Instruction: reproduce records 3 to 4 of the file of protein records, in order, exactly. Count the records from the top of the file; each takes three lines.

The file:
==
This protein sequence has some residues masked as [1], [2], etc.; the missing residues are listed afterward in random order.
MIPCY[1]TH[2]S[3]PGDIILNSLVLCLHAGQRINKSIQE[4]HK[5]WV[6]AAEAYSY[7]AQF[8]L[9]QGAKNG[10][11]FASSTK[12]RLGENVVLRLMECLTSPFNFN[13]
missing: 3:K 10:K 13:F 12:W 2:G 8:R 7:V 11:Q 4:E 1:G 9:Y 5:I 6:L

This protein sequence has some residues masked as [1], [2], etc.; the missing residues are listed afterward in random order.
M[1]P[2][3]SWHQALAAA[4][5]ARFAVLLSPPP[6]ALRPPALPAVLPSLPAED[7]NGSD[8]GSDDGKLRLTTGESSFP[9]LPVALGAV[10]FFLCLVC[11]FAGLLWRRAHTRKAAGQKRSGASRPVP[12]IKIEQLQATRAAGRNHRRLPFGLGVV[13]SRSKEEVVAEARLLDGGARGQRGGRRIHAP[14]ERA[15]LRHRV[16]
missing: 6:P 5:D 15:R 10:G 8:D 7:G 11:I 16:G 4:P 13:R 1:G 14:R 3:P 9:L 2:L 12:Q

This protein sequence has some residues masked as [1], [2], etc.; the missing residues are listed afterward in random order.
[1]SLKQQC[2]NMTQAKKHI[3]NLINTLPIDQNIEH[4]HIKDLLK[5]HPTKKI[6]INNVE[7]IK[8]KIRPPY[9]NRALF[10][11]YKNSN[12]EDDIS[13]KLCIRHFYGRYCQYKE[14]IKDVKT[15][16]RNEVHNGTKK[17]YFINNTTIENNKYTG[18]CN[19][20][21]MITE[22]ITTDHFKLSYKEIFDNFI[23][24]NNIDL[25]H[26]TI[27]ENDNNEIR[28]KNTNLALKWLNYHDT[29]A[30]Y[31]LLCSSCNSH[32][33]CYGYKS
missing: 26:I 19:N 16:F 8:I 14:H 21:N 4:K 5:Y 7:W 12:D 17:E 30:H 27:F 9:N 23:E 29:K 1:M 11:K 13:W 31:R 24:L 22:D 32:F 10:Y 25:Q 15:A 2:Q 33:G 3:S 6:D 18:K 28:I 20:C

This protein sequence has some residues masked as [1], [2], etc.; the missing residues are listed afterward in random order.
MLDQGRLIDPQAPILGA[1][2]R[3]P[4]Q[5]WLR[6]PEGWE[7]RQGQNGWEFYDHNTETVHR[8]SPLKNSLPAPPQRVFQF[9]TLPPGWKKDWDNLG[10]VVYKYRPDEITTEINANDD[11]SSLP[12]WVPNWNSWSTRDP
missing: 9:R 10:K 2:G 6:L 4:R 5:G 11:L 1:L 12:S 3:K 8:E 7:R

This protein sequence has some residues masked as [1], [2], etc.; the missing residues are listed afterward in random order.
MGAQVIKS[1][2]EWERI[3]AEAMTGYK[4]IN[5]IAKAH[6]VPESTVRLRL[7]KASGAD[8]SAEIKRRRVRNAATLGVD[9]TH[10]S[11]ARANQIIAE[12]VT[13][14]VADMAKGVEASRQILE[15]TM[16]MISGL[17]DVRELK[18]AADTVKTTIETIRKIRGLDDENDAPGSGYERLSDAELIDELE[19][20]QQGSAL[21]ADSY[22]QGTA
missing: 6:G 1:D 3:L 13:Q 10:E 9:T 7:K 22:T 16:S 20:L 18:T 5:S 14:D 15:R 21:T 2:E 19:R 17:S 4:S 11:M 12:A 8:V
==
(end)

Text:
This protein sequence has some residues masked as [1], [2], etc.; the missing residues are listed afterward in random order.
[1]SLKQQC[2]NMTQAKKHI[3]NLINTLPIDQNIEH[4]HIKDLLK[5]HPTKKI[6]INNVE[7]IK[8]KIRPPY[9]NRALF[10][11]YKNSN[12]EDDIS[13]KLCIRHFYGRYCQYKE[14]IKDVKT[15][16]RNEVHNGTKK[17]YFINNTTIENNKYTG[18]CN[19][20][21]MITE[22]ITTDHFKLSYKEIFDNFI[23][24]NNIDL[25]H[26]TI[27]ENDNNEIR[28]KNTNLALKWLNYHDT[29]A[30]Y[31]LLCSSCNSH[32][33]CYGYKS
missing: 26:I 19:N 16:F 8:I 14:H 21:N 4:K 5:Y 7:W 12:D 17:E 30:H 27:F 9:N 23:E 29:K 1:M 11:K 13:W 31:R 24:L 22:D 32:F 10:Y 25:Q 15:A 2:Q 33:G 3:S 6:D 18:K 28:I 20:C

This protein sequence has some residues masked as [1], [2], etc.; the missing residues are listed afterward in random order.
MLDQGRLIDPQAPILGA[1][2]R[3]P[4]Q[5]WLR[6]PEGWE[7]RQGQNGWEFYDHNTETVHR[8]SPLKNSLPAPPQRVFQF[9]TLPPGWKKDWDNLG[10]VVYKYRPDEITTEINANDD[11]SSLP[12]WVPNWNSWSTRDP
missing: 9:R 10:K 2:G 6:L 4:R 5:G 11:L 1:L 12:S 3:K 8:E 7:R